Directed by Satish Kaushik
Kaagaz tells a very peculiar and poignant story of a man from Uttar Pradesh who spent 18 years of his life proving that he was alive. Unfortunately a bigger tragedy than the one that befalls Lal Bihari strikes this well-intended film on his life.
Kaagaz is peculiar but not the least poignant. Director Satish Kaushik with all his experience in theatre and cinema, fails to invoke any real sympathy in us for Lal Bihari who for all practical purposes, is dead on governmental paper. If we feel no real sympathy for Lal Bihari it isn’t our fault. Kaushik starts off the story as one of monstrous bureaucratic bungling and then takes the tragedy into the dangerous territory of farce with Lal Bihari making evey effort to get arrested so that the ensuing FIR would prove he’s alive.
All of this is done in one hurried sweep that allows us to stay with no particular emotion for the protagonist. Seasoned actor that he is, Pankaj struggles to furnish the character’s weird predicament with a semblance of consistency. He succeeds partially. And if Kaagaz is watchable in parts, it is only because of Tripathi who seems to believe in his character’s bizarre struggle, even if we don’t.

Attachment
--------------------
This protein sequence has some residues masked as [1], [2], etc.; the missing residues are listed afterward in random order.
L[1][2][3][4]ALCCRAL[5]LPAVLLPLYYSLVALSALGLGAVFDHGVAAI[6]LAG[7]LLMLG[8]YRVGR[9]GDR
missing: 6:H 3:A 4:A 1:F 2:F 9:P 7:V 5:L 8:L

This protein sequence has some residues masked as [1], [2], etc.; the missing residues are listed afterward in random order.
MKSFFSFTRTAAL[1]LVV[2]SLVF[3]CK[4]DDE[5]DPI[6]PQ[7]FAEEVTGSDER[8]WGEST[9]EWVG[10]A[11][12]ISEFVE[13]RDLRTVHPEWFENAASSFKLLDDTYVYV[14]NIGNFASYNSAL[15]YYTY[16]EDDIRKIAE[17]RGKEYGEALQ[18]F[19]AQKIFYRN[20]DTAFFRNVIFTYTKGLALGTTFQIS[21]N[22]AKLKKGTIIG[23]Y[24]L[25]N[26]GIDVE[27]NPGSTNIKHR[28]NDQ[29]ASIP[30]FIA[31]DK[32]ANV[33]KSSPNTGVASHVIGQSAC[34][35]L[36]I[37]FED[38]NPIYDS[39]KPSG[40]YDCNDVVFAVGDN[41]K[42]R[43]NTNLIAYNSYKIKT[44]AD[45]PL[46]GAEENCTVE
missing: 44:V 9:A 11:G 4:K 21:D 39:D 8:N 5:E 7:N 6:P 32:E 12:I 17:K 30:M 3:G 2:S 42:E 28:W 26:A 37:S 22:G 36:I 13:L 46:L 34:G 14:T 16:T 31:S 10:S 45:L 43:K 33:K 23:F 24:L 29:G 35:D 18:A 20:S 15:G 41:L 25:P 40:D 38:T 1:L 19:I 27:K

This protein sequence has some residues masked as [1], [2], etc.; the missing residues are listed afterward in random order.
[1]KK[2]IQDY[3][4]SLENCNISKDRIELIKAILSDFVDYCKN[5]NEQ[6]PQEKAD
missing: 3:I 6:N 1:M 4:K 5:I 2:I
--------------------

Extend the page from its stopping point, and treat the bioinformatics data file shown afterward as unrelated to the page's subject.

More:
I have always believed Satish Kaushik to be a better actor than a director. In Kaagaz he plays a shift jugadu lawyer (something like what Pankaj Tripathi plays in Criminal Justice) who initially cons Lal Bihari into trusting the legal system (which fails Lal Bihari at every step) and then becomes one with the poor man’s struggle.
The rest of the cast is unusually listless. M Monal Gujjar who plays an important part as Bihari Lal’s wife is way too groomed and prim to look convincing as a rustic spouse. The ever-dependable Mita Vashist this once struggles to get a grip on her sketchy role as a wily politician. And if you look really hard you will see Amar Upadhyay hiding under a beard a scowl that have seen better days. Just like the actor.
The narrative suffers from a strange death wish. By the time Lal Bihari proves he is alive our interest in his story is dead.